If you’re reading this, it’s not too late. Those are the words boldly placed on one of the first few pages of Kevin Curry’s new recipe book, "Fit Men Cook." If you’re an Instagram user and somewhat into food, it’s likely you’re one of his 1.3 million followers, swooning over his guilt-free recipes.
Yes, he has millions of followers, and yes, he recently teamed up with Panera to create a Tex-Mex abundance bowl and yes, he’s in much better shape than us as we scramble to maintain our goals in the new year. But with any form of success comes struggle. And it's Curry’s struggles that have helped him develop the three pillars — food, faith and fitness — that have become the foundation of his brand.
And his journey to become Fit Men Cook starts in DeSoto. Well, kind of.
“I moved to Texas when I was around 4,” Curry says. “Even though I have East Coast roots, I’m pretty much a Southerner. I went to UT Austin to study business. I studied Spanish there. I got to a point where I said I don’t want to go into the real world just yet, so let me delay that. So I got a scholarship from Rotary International and traveled to Ecuador to live, went to a Spanish language school there and got a job."
Curry's Instagram posts may have become as popular as they have in part because he posts in Spanish and English simultaneously.
In Ecuador, he got a job in a restaurant and at a local gym.
"And I was not fit at the time. But because I was black, they thought that I could dance. So I taught hip-hop dance classes, and I did not represent us right because I’m not the best,” Curry says with a laugh. “But they listened to me because I’m black and from America.”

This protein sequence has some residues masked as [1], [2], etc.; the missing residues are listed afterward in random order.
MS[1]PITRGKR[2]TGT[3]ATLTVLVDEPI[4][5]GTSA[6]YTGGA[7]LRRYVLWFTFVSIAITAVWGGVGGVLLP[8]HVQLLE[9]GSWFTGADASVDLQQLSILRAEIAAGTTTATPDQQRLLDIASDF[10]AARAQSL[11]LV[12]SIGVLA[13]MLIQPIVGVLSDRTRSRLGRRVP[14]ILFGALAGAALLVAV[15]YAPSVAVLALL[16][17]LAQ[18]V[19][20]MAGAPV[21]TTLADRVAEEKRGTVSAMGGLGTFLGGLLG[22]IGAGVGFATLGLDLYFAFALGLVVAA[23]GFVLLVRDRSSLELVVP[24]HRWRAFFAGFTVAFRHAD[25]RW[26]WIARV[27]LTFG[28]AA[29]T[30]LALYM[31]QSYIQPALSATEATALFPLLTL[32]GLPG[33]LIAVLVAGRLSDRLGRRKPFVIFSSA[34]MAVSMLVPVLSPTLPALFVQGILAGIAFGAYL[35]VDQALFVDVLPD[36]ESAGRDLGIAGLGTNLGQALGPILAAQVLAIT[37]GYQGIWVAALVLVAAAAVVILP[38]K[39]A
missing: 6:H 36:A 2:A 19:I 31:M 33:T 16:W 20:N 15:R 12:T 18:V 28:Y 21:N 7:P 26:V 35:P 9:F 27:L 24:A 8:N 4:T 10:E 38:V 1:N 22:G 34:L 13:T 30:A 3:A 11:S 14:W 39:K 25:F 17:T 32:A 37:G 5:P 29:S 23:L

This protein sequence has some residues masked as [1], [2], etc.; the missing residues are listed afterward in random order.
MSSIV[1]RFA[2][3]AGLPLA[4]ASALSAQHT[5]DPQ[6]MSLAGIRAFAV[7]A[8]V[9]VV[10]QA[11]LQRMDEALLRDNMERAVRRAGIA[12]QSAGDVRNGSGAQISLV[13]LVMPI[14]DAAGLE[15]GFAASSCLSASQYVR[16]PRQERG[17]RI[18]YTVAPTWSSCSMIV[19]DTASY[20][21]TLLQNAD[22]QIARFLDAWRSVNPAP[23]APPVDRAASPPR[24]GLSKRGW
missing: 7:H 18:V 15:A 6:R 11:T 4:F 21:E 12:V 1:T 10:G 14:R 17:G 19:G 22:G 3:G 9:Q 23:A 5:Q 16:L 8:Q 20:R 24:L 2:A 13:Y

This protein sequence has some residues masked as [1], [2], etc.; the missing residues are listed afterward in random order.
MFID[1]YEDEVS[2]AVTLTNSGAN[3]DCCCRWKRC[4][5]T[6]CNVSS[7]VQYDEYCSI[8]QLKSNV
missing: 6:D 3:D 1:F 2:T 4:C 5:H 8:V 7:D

Little did Curry know at the time, millions of people would soon be listening to his every instruction when it came to food. But the million-dollar question is, where did that passion come from?
“Due to the 2008 market crash, I lost everything," he says. "I lost my job offer. Came back home with my parents. Ended up getting on food stamps. Just for me having to go through that process and feeling like I’ve come so far, like I’m literally at rock bottom right now. And that was right around the same time I experienced a whole lot of weight gain and tons of depression.”
Curry says he’s always struggled with his weight, labeling himself the "skinny fat guy." He's got thin limbs and a really big torso, he says, making it easy to hide everything. But Curry wasn’t interested in getting muscled out of cash to pay a trainer.
“It was a crazy amount of money for four weeks. And I was like, well, if you can figure it out — I went to a great high school, a good college — I can figure something out," he says. I went to Half Price Books and bought every single book there they had about nutrition and just began to consume the content.”
And then he hit social media.
“The content that was out there was often time-gated content,” Curry says. “You had to pay someone for a healthy recipe, you had to pay a trainer for a nutrition plan. And I was just putting everything that I was eating out there with all the nutrition facts and steps. Because at the end of the day, I needed to give as much information as possible so that people could give me good feedback on my diet. At the time, it wasn’t about trying to help anybody. I was trying to help me.”